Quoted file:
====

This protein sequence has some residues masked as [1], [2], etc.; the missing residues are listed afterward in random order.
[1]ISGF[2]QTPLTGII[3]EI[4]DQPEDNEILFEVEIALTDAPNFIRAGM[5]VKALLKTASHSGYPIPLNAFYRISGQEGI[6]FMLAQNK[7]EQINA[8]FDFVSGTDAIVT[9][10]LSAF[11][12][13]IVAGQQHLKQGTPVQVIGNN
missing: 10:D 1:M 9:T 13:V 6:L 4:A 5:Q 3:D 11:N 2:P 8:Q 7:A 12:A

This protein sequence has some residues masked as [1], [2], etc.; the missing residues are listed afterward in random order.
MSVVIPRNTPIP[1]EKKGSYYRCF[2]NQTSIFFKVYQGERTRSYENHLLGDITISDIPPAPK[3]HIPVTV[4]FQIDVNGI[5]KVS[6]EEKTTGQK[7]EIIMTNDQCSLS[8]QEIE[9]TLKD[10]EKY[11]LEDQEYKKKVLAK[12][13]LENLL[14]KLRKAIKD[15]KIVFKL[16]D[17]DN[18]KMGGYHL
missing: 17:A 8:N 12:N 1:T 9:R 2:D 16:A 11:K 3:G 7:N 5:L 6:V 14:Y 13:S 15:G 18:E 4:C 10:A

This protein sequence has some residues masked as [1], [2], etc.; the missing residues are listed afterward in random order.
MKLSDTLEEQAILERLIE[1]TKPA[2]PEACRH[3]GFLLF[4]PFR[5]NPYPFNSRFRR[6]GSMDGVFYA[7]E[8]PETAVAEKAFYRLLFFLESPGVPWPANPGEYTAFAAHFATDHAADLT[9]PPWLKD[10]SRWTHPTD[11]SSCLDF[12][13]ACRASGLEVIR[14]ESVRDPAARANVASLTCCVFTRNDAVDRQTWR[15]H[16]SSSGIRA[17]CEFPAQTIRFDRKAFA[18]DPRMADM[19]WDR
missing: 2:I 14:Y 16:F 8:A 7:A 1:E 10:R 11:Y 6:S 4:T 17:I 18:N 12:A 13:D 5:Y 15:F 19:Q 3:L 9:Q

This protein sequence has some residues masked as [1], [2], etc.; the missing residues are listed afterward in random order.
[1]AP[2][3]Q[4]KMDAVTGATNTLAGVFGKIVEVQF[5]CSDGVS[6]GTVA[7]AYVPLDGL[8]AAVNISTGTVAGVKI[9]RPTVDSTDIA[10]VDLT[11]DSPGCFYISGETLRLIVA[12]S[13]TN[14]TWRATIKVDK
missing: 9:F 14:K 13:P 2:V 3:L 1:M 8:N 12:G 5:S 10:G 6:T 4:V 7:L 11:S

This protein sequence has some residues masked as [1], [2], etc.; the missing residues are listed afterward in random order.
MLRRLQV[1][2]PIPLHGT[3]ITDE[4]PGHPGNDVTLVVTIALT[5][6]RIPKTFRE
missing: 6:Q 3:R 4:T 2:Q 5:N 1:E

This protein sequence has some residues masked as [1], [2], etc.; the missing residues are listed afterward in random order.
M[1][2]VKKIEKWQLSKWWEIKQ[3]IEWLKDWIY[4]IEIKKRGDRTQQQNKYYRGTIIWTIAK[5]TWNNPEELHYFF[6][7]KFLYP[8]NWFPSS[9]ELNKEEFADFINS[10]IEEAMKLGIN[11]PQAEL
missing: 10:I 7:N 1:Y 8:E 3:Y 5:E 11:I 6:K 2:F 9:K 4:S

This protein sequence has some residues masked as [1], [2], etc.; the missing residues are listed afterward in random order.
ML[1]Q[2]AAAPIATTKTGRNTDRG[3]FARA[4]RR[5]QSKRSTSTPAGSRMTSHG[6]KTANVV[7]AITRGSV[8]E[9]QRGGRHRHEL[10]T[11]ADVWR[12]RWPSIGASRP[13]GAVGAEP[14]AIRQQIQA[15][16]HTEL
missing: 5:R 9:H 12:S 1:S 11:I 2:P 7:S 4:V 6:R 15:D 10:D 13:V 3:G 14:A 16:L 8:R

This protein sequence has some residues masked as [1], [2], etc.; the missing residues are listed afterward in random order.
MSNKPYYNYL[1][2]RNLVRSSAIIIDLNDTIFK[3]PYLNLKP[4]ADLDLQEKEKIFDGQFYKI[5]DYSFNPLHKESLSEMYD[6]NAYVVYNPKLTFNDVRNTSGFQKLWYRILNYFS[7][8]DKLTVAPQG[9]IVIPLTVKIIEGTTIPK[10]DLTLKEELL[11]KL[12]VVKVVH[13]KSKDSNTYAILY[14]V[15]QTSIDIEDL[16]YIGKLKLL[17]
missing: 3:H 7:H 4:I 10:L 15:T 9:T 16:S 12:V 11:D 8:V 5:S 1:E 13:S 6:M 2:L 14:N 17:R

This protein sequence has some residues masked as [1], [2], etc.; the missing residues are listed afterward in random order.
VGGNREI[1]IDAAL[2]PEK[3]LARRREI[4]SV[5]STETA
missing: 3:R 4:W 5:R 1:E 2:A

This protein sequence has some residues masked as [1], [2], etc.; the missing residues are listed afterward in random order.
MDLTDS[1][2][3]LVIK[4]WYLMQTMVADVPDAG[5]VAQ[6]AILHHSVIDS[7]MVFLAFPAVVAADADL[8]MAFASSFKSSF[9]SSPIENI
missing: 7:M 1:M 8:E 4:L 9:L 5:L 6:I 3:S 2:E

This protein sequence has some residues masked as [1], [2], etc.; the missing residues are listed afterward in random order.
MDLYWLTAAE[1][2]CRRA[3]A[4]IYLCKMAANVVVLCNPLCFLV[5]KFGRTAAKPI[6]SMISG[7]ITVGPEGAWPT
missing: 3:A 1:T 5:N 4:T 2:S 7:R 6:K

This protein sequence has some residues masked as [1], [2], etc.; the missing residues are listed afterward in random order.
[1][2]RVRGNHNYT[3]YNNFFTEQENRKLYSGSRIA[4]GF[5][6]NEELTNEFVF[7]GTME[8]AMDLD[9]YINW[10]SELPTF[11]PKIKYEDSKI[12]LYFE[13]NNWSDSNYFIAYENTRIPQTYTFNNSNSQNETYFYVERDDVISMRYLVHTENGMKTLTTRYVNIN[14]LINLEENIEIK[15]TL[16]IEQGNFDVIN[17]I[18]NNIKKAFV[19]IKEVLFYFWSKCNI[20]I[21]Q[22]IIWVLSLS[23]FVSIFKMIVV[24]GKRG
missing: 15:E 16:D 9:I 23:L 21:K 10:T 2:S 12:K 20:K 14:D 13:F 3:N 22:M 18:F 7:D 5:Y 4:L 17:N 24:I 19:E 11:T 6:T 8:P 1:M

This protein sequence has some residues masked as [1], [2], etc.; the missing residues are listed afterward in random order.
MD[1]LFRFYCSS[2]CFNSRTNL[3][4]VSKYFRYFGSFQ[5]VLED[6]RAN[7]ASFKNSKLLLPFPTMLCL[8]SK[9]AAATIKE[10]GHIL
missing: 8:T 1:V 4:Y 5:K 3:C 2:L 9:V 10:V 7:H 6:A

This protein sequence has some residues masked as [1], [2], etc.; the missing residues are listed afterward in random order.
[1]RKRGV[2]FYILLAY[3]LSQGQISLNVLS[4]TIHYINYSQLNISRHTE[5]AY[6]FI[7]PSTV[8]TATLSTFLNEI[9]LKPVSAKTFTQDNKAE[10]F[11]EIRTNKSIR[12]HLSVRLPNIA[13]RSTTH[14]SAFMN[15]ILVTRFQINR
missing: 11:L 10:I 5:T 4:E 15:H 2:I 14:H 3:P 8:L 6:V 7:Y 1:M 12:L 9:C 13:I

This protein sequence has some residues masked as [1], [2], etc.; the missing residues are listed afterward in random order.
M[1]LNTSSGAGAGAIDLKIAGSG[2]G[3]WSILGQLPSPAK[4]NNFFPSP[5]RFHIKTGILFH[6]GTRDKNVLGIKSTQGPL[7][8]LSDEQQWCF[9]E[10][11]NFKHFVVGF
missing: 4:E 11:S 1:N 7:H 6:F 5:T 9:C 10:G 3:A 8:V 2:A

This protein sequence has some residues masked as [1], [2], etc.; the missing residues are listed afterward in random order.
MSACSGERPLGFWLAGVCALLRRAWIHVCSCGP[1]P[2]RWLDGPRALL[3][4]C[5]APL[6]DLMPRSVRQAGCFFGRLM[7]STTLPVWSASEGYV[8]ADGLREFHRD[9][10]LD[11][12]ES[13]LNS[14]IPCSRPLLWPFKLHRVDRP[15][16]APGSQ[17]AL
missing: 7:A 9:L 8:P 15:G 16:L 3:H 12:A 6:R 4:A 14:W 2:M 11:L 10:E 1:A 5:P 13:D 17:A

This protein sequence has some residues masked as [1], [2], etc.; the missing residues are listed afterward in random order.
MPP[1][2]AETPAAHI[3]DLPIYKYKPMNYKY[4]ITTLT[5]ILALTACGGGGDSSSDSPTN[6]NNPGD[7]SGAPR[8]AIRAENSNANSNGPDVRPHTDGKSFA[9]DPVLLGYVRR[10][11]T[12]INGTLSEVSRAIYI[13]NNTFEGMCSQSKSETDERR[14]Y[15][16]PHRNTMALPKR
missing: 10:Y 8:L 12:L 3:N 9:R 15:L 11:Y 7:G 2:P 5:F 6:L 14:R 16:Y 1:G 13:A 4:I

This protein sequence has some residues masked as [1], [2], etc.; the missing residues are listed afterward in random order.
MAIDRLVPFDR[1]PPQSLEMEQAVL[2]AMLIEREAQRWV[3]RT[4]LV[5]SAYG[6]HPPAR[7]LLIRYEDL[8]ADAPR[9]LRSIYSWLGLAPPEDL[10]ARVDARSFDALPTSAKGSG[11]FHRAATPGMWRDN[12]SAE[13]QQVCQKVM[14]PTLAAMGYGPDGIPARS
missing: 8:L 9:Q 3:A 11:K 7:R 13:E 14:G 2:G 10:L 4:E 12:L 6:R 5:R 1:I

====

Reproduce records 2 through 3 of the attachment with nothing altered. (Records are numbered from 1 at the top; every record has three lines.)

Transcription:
This protein sequence has some residues masked as [1], [2], etc.; the missing residues are listed afterward in random order.
MSVVIPRNTPIP[1]EKKGSYYRCF[2]NQTSIFFKVYQGERTRSYENHLLGDITISDIPPAPK[3]HIPVTV[4]FQIDVNGI[5]KVS[6]EEKTTGQK[7]EIIMTNDQCSLS[8]QEIE[9]TLKD[10]EKY[11]LEDQEYKKKVLAK[12][13]LENLL[14]KLRKAIKD[15]KIVFKL[16]D[17]DN[18]KMGGYHL
missing: 17:A 8:N 12:N 1:T 9:R 2:D 16:A 11:K 3:G 7:N 5:L 6:V 14:Y 13:S 15:G 18:E 4:C 10:A

This protein sequence has some residues masked as [1], [2], etc.; the missing residues are listed afterward in random order.
MKLSDTLEEQAILERLIE[1]TKPA[2]PEACRH[3]GFLLF[4]PFR[5]NPYPFNSRFRR[6]GSMDGVFYA[7]E[8]PETAVAEKAFYRLLFFLESPGVPWPANPGEYTAFAAHFATDHAADLT[9]PPWLKD[10]SRWTHPTD[11]SSCLDF[12][13]ACRASGLEVIR[14]ESVRDPAARANVASLTCCVFTRNDAVDRQTWR[15]H[16]SSSGIRA[17]CEFPAQTIRFDRKAFA[18]DPRMADM[19]WDR
missing: 2:I 14:Y 16:F 8:A 7:A 1:E 10:R 11:Y 6:S 4:T 17:I 18:N 12:A 13:D 5:Y 15:F 19:Q 3:L 9:Q